Representatives of the Mataatua District Maori Council have filed a claim and supporting memorandum in the Waitangi Tribunal, the forum where disputes over the performance of the Waitangi Treaty between the Maori and the government of New Zealand are heard and resolved.
The claimants allege that New Zealand has breached its obligations to the Maori by failing to implement policies that will address climate change. Upon learning from the Tribunal Registry that the claim would be heard after 2020, the claimants filed an urgency application requesting an earlier hearing.
That application seeks the following forms of relief: - a declaration from the Tribunal that the government has breached its treaty obligations; - a recommendation that New Zealand revise its emissions reduction targets upward to a level that corresponds with keeping the global concentration of greenhouse gas (GHG) emissions below 450ppm”the level that corresponds with the 2°C threshold that demarcates a stable climate from a potentially unstable one; - a recommendation that New Zealand adopt different mitigation policies, including the restructuring or replacement of its Emissions Trading Scheme; - a recommendation that New Zealand adopt policies that facilitate adaptation in ways specific to locations and resources relied upon by the Maori.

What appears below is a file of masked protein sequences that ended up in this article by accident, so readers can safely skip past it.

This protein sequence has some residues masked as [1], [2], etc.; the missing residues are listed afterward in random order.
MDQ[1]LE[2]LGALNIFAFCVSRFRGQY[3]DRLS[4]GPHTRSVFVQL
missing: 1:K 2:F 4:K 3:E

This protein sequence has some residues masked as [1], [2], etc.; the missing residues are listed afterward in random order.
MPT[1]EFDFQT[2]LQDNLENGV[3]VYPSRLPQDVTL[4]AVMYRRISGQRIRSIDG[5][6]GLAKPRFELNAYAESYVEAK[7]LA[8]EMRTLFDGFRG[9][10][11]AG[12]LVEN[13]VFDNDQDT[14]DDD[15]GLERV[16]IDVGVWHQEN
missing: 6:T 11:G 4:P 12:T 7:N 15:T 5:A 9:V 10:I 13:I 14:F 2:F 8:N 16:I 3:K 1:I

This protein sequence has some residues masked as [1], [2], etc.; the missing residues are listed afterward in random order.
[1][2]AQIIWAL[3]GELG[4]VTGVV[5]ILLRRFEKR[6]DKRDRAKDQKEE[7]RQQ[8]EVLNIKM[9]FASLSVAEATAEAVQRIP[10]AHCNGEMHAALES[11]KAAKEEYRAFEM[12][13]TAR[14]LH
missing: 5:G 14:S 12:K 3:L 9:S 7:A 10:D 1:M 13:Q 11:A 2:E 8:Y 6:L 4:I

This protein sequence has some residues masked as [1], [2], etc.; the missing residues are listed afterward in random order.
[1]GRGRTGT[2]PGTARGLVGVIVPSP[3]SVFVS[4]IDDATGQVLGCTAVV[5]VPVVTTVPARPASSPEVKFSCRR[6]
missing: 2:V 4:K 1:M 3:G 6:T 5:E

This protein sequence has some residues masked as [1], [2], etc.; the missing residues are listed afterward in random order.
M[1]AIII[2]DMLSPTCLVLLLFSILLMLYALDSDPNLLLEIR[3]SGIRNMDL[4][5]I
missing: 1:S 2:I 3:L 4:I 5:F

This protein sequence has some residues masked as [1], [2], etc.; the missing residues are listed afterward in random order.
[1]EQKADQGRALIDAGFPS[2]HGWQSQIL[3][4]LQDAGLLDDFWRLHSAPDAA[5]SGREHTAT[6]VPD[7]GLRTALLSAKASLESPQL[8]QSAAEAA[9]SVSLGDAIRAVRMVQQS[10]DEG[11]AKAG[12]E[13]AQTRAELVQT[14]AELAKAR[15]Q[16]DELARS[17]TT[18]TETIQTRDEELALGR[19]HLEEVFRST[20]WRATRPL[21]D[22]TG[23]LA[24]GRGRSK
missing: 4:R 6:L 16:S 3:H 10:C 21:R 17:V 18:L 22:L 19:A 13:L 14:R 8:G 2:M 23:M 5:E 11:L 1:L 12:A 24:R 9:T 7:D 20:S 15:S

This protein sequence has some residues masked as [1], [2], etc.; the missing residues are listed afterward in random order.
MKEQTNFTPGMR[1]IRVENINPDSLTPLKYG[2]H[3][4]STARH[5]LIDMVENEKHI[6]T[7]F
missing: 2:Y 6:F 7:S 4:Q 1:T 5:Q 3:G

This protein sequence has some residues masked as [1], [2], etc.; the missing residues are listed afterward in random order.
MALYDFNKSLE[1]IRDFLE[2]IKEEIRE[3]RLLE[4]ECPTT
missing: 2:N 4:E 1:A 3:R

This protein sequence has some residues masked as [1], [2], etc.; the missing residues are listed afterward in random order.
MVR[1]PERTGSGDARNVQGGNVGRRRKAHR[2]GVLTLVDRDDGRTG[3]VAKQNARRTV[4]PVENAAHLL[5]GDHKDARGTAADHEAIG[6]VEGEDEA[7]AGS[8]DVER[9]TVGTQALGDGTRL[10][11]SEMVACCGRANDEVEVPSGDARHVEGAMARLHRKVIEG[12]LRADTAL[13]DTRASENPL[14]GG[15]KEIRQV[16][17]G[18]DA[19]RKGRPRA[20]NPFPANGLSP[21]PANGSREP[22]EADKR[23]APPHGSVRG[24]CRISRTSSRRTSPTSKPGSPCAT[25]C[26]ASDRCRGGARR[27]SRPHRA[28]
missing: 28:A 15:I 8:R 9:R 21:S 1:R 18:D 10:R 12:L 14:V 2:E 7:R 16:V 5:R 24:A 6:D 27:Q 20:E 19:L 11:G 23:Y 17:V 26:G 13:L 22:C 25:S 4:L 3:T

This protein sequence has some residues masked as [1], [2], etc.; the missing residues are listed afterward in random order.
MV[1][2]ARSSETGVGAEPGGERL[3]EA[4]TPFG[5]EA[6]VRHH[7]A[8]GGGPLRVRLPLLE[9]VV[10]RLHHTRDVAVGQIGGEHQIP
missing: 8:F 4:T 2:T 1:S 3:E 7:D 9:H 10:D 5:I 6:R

It bases these requests for relief on several points of fact and law. The most basic of these is the relationship between sources of GHG emissions and climate changes, and the relationship between climate change and various adverse impacts on locations and resources relied upon by the Maori for physical and cultural purposes. The application also points out that New Zealand's Nationally Determined Contribution, submitted following the Paris Climate Conference in 2015, committed the country to reduce emissions by 11% relative to 1990 levels by 2030. It contrasts this target with the increase of GHG emissions in New Zealand of 24.1% relative to their 1990 levels by 2015 and the current expectation that they will increase to 30% increase by 2020.
Further facts noted in the application include that New Zealand's government encourages oil and gas exploration, controls an entity that mines coal, and controls another entity that is responsible for much of the recent conversion of forests to dairy farms. Having described the factual basis that links government policies adverse climate impacts, the claimants then point out that provisions of the Waitangi Treaty make the government responsible for the "active protection" of natural resources such as forests and fisheries on behalf of the Maori. In characterizing that violation, the claimants quote from the recent decision in Juliana v. United States regarding the public trust doctrine and characterize that reasoning as relevant to their claim.